-- Every religion has its icon. They are well-known symbols, easy to reproduce and distribute.
For many American Indians, the eagle is the most sacred religious icon. The awesome predatory birds are believed to have a special connection with God. They represent truth, honesty, majesty, courage and wisdom.
The feathers, heads and talons of bald and golden eagles are prized among almost all North American tribes and are used in religious ceremonies.
But, unlike crosses or images of the Virgin Mary, genuine eagle parts are not easy to come by. The big birds are federally protected; they cannot be legally hunted.
The only way Indians can legally obtain eagles is through the National Eagle Repository, a federally run program in the Denver area.
The repository collects eagles found dead in the wild from as far away as Alaska, cleans them up and distributes them to Indians throughout the nation.
"The primary parts are the wings and the tails," said Bernadette Atencio, who heads the repository. "They are the parts that are used the most in regalia and creating religious artifacts. The head and claws would be next."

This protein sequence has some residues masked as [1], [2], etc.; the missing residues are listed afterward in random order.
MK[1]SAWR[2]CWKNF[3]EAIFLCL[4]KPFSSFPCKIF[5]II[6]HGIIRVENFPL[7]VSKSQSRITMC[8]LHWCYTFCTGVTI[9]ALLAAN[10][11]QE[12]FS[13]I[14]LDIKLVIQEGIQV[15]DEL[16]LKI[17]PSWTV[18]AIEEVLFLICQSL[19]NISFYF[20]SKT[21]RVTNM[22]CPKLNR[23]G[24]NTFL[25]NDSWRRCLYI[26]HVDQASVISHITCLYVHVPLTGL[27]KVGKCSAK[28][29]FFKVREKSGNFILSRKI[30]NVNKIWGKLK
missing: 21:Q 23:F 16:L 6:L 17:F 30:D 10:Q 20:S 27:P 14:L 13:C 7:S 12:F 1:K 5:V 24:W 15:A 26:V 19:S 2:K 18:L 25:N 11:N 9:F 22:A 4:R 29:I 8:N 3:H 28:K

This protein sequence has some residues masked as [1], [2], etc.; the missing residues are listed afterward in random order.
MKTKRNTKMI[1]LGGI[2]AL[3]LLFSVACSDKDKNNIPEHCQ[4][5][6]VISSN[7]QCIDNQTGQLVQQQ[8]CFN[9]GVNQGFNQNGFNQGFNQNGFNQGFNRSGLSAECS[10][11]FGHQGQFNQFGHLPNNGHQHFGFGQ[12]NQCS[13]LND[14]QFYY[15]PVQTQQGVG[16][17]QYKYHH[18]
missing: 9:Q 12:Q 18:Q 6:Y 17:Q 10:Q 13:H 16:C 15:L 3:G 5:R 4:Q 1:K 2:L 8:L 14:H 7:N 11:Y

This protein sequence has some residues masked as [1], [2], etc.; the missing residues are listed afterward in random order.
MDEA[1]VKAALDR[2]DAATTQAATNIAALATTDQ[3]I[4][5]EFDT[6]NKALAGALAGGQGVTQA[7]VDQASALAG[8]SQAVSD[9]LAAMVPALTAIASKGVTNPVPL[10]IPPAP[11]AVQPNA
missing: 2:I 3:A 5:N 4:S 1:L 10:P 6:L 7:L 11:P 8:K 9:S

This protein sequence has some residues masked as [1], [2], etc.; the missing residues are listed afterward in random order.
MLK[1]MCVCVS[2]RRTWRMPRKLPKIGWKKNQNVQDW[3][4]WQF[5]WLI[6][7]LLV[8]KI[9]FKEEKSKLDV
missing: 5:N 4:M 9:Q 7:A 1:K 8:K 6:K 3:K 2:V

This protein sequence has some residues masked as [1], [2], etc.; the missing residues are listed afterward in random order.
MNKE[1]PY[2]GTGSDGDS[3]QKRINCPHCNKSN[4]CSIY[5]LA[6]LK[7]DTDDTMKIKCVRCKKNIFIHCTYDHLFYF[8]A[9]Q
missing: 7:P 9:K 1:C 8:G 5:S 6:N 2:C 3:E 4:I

The repository is a small operation with five employees in a warehouse on the former Rocky Mountain Arsenal, which is now a wildlife sanctuary. U.S. Fish and Wildlife agents find dead birds in the wild, put them on ice and ship them to the center. The repository keeps the birds in freezers and salvages all usable parts.
"Every tribe is different," Atencio said. "They all have different uses for different parts, and we cater to all of them."
Indians apply for the eagle parts -- the service is provided at no cost to the tribes -- and the repository workers ship 25 to 35 orders each week.
The repository receives more than 3,000 requests for eagles each year but takes in only about 1,600. The wait for an eagle is usually three years.
Marjorie Waheneka of Pendleton, Ore., applied for an eagle in 1993. She received her eagle -- a young bald eagle -- last month. Waheneka, with roots in the Palouse and Umatilla tribes, says it was worth the unusual 12-year wait. She put her eagle in the freezer and plans to use it for several purposes.
"Sometimes we need feathers when there is a death or when there is a marriage," she said. "They are to be given for education accomplishments or for services. Also, I have two granddaughters, and I am happy to have plumes and feathers they can use when they are dancing at celebrations."
For those who just need only feathers, the wait can be just a few months.
"We have lots of options for other parts if we don't get a whole bird," Atencio said. "There are a lot of people waiting."
The Gazette (Colorado Springs, Colo.).